Making an HTAP Database a Reality: What I Learned from PingCAP's VLDB Paper
Author: Xianlin Chen (Head of Technology Hub at PalFish)
Transcreator: Ran Huang; Editor: Tom Dewan
Recently, VLDB 2020 published PingCAP's paper, TiDB: A Raft-based HTAP Database. This is the first paper in the industry to describe the Raft-based implementation of a distributed Hybrid Transactional/Analytical Processing (HTAP) database. As a DBA who benefits greatly from TiDB, an open-source, distributed SQL database, I'm happy that VLDB recognized TiDB, and I'm inspired by the PingCAP engineering team's novel ideas.
PingCAP's paper is not the typical theoretical research paper, proposing an idea that may never be implemented. Instead, it proves, clearly and pragmatically, that a distributed HTAP database is achievable. Database researchers can use this information to head more confidently in the right direction.
In this article, I'll share with you my thoughts about TiDB's implementation of an HTAP database that provides strong data consistency and resource isolation, as well as my expectations of TiDB in the future.
OLTP and OLAP describe two very different data processing methods, and, therefore, they have different database requirements.
|Data queried in one request||Small (a few rows)||Large|
|Query pattern||Similar||Varies a lot|
Years ago, databases made little distinction between OLTP and OLAP. Instead, one database processed both types of requests. However, as the data volume grew, it became difficult to process two types of workloads in a single database. Most significantly, the different workload types interfered with each other.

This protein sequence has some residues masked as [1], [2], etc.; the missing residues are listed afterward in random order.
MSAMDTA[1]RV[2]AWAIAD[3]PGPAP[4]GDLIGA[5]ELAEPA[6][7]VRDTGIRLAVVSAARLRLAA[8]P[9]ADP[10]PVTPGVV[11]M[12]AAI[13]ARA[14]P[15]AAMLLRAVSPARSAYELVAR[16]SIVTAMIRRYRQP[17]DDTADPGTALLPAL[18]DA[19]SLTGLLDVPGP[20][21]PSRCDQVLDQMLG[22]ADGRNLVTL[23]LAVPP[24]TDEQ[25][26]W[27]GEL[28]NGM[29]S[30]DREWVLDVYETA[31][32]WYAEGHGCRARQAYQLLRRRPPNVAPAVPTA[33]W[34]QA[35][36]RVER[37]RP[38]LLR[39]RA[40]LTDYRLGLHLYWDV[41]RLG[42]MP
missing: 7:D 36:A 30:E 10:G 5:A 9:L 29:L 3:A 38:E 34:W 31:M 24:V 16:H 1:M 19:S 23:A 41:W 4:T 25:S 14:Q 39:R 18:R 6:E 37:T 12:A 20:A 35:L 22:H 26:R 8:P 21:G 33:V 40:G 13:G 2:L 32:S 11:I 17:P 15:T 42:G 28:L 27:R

Thus, to meet the special needs of OLAP workloads, people designed a separate database that only processed OLAP workloads. They exported data from OLTP databases to OLAP databases, and processed the OLAP workloads there. Separating the OLTP and OLAP workloads resolved the conflicts between the two workloads, but it also introduced external data replication. During the replication, it was hard to ensure that data was consistent and in real time.
PingCAP's paper proposes a new way to solve this problem: the replication should take place inside the database, rather than outside of it.
Because OLTP and OLAP are very different workloads, it is difficult to do both kinds of jobs in a single database. There are two general schemas:
- Design a storage engine suitable for both OLTP and OLAP. In the storage engine, data is consistent and real time, but it's hard to make sure that two workloads do not get in the way of each other.
- Build two sets of storage engines in one database. Each storage engine would handle one type of workload, so OLTP and OLAP don't affect each other. However, since data is replicated between two engines, it might be challenging to achieve strong data consistency and resource isolation at the same time.
TiDB chose the second method. TiKV, the row-based storage engine, handles OLTP workloads, while TiFlash, the columnar storage engine, handles OLAP workloads. But how do they provide strong consistency and resource isolation?
For most distributed storage systems, strong consistency and resource isolation is an either-or question. You can't have both. But TiDB has an answer: extend the Raft consensus algorithm by adding a Learner role.
In TiKV, the basic unit of data storage is the Region, which represents a range of data (96 MB by default). Each Region has three replicas by default. Replicas of the same Region replicate data from Leader to Follower via the Raft consensus algorithm. This is synchronous replication.
Assuming that TiFlash is a Follower in the Raft group, the replication between TiKV and TiFlash is synchronous. When TiFlash's replication is slow, or when a TiFlash node goes down, a majority of nodes are less likely to successfully replicate data, thus affecting TiKV's availability. So TiFlash can't be a Follower, because it interferes with TiKV, and the resources are not isolated.